National Integrity Spotlight – January 2024

2 February 2024
Cinzia Donald, Partner, Perth (Lavan) Kelly Griffiths, Partner, Melbourne Daniel Maroske, Partner, Brisbane Kathy Merrick, Partner, Sydney Jack Tipple, Special Counsel, Sydney

In this month’s edition of the National Integrity Spotlight, we consider the most recent updates from the NACC, developments from various state corruption and integrity bodies, and how Australia scored on the 2023 Corruption Perceptions Index.

NACC Update

Referral and Assessment Update

The National Anti-Corruption Commission (NACC) continues to provide regular updates on the number of referrals received, the assessment process, and investigations underway.

Key data from 1 July 2023 through to 17 December 2023 suggests that:

  • 2,444 referrals were received;
  • 1,929 referrals were excluded at the triage stage of assessment as they did not involve a Commonwealth public official or did not raise a corruption issue;
  • 121 referrals are pending triage;
  • 237 referrals are currently under assessment;
  • 185 referrals have been assessed; and
  • 11 new investigations have been commenced, including four which will be jointly investigated.

Northern Territory ICACConflicts of Interest

The Independent Commissioner Against Corruption in the Northern Territory (NT ICAC), Mr Michael Riches has recently released comments in relation to conflicts of interest, following a number of high-profile referrals. Commissioner Riches stated that “the proper identification, disclosure and management of conflicts of interest is essential to integrity in public administration.”

The Commissioner invited members of the Legislative Assembly to proactively disclose financial or personal interests that may constitute a conflict, or be perceived to be a conflict, with their official duties. It was also recommended that public officers review and update disclosures that have been made, and that immediate action is taken with respect to conflicts that require management.

Victoria Police issues response to recommendations of IBAC

The Independent Broad-based Anti-Corruption Commission (IBAC) has issued a Special Report analysing 104 recommendations made to Victoria Police from January 2016 to March 2022 to address and prevent police misconduct and corruption. The IBAC has specific power to make recommendations to Victoria Police under the Independent Broad-based Anti-corruption Commission Act 2011 (Vic).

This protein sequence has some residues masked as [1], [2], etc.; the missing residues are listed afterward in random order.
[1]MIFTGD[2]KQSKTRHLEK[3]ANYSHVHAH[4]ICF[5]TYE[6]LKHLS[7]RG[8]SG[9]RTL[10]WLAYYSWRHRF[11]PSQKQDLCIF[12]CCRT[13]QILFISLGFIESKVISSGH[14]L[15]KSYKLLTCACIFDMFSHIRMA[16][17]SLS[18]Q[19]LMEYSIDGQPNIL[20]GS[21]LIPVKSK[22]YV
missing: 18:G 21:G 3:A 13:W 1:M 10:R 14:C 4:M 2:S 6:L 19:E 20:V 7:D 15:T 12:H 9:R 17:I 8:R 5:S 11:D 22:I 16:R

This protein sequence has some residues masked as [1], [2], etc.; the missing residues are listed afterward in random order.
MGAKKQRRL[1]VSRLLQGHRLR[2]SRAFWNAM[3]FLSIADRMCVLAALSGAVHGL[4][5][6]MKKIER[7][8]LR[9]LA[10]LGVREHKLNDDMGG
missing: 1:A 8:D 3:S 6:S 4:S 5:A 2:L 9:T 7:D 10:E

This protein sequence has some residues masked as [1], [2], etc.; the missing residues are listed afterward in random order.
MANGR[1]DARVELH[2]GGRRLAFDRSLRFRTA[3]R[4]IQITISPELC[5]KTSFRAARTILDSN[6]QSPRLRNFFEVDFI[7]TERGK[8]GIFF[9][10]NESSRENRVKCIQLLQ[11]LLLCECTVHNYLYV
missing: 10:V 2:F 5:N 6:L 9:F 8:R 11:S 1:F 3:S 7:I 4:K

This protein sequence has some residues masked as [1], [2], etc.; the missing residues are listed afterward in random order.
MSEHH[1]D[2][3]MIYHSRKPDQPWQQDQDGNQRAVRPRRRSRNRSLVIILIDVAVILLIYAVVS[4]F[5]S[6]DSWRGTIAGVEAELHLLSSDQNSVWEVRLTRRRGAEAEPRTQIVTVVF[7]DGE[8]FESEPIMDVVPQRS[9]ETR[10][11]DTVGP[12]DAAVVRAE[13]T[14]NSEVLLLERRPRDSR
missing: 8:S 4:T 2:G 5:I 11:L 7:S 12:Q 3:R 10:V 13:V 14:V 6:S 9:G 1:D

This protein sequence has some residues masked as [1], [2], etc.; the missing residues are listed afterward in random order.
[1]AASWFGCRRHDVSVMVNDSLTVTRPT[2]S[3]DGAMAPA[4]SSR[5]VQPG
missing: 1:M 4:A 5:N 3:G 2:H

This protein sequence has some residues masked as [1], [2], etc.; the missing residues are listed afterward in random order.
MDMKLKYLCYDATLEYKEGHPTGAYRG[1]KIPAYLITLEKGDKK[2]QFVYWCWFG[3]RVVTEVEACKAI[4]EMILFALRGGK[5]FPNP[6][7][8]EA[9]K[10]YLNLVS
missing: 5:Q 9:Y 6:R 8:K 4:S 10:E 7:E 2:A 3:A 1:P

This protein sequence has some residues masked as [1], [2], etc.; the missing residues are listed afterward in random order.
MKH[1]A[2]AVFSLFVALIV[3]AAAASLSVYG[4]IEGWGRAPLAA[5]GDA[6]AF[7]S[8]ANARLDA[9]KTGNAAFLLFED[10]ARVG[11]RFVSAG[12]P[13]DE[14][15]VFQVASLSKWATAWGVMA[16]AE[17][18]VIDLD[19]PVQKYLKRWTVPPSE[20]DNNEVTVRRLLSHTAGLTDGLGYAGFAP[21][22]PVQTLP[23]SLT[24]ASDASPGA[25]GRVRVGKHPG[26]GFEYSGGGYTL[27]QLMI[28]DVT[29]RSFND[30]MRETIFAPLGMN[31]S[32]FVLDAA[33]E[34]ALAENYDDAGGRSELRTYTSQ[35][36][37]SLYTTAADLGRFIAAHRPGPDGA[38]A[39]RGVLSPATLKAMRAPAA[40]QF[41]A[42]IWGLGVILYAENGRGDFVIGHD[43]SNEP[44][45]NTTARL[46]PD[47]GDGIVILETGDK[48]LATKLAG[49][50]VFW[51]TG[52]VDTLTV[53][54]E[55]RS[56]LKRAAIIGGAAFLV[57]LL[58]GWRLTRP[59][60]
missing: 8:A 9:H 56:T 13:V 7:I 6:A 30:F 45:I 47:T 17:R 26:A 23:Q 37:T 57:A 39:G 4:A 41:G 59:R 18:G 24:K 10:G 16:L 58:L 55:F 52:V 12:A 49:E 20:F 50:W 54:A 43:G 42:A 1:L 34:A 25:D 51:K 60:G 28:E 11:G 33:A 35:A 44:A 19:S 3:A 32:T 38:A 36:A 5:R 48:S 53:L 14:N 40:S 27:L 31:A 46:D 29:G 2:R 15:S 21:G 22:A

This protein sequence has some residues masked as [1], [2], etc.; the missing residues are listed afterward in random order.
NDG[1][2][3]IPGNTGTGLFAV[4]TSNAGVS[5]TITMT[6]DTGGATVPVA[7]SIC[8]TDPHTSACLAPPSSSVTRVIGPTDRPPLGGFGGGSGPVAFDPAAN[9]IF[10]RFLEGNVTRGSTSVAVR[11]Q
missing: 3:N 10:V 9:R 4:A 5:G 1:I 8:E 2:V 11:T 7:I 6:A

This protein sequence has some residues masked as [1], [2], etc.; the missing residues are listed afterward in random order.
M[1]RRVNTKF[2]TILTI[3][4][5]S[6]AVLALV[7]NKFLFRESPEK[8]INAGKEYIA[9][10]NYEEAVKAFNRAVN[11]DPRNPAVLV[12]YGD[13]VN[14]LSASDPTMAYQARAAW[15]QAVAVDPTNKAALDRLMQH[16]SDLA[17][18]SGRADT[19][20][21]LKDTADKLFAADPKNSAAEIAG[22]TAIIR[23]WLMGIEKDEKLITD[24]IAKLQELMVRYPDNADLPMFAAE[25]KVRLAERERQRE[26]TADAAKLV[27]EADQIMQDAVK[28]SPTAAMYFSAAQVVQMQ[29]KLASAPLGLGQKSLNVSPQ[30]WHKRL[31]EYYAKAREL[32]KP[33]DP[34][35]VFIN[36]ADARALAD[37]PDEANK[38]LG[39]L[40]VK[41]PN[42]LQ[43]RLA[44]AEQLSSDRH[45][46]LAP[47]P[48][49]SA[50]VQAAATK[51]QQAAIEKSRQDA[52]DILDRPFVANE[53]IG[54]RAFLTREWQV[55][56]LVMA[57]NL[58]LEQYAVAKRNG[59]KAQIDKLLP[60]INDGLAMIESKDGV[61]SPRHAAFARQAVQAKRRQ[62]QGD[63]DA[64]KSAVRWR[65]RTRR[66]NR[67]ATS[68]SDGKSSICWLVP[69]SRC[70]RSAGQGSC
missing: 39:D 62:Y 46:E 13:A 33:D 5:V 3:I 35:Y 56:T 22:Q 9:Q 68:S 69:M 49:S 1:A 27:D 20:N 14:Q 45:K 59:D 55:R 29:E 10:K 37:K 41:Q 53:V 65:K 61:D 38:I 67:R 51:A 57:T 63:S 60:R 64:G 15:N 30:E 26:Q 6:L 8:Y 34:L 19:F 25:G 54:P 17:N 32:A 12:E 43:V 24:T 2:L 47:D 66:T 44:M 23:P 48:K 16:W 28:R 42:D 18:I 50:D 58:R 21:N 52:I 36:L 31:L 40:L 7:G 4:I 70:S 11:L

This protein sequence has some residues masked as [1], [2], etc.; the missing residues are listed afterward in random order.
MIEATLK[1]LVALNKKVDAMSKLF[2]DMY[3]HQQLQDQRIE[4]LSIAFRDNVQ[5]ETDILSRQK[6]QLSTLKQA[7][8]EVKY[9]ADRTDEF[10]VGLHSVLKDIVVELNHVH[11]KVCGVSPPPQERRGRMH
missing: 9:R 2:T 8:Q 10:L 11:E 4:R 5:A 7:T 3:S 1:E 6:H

Key findings of the report include:

  • that Victoria Police accepted and implemented more than 90% of IBAC’s recommendations;
  • half of IBAC’s investigations involving Victoria Police led to recommendations of discipline, and half of these recommendations were made in part because officers engaged in ‘obscuring behaviours’;
  • the most frequent recommendation related to improving how Victoria Police handles complaints and undertakes misconduct investigations; and
  • most recommendations that have been implemented were implemented within two years.

Western Australian Crime and Corruption Commission highlights risk of misconduct during the procurement process

The Western Australian Crime and Corruption Commission (WA CCC) has handed down a serious misconduct finding in respect to a Procurement Manager’s undeclared conflicts of interest when dealing with maintenance contracts.

The WA CCC commenced an investigation, after receiving a notification from Murdoch University concerning undeclared conflicts of interest in relation to contractors.

It was found that Murdoch University’s Manager of Facilities and Maintenance used his role to ensure a steady stream of work for a company named “BM OnDemand”. BM OnDemand had two shareholders, the Manager’s wife as well as his best friend.

The investigation found that the Manager failed to declare a conflict of interest to Murdoch University and concealed his involvement with the business. He went on to arrange for BM OnDemand to be awarded a stream of work totalling over $1,000,000. In return, numerous transfers totalling $72,883.77 were made from BM OnDemand’s bank account to the Manager and his wife.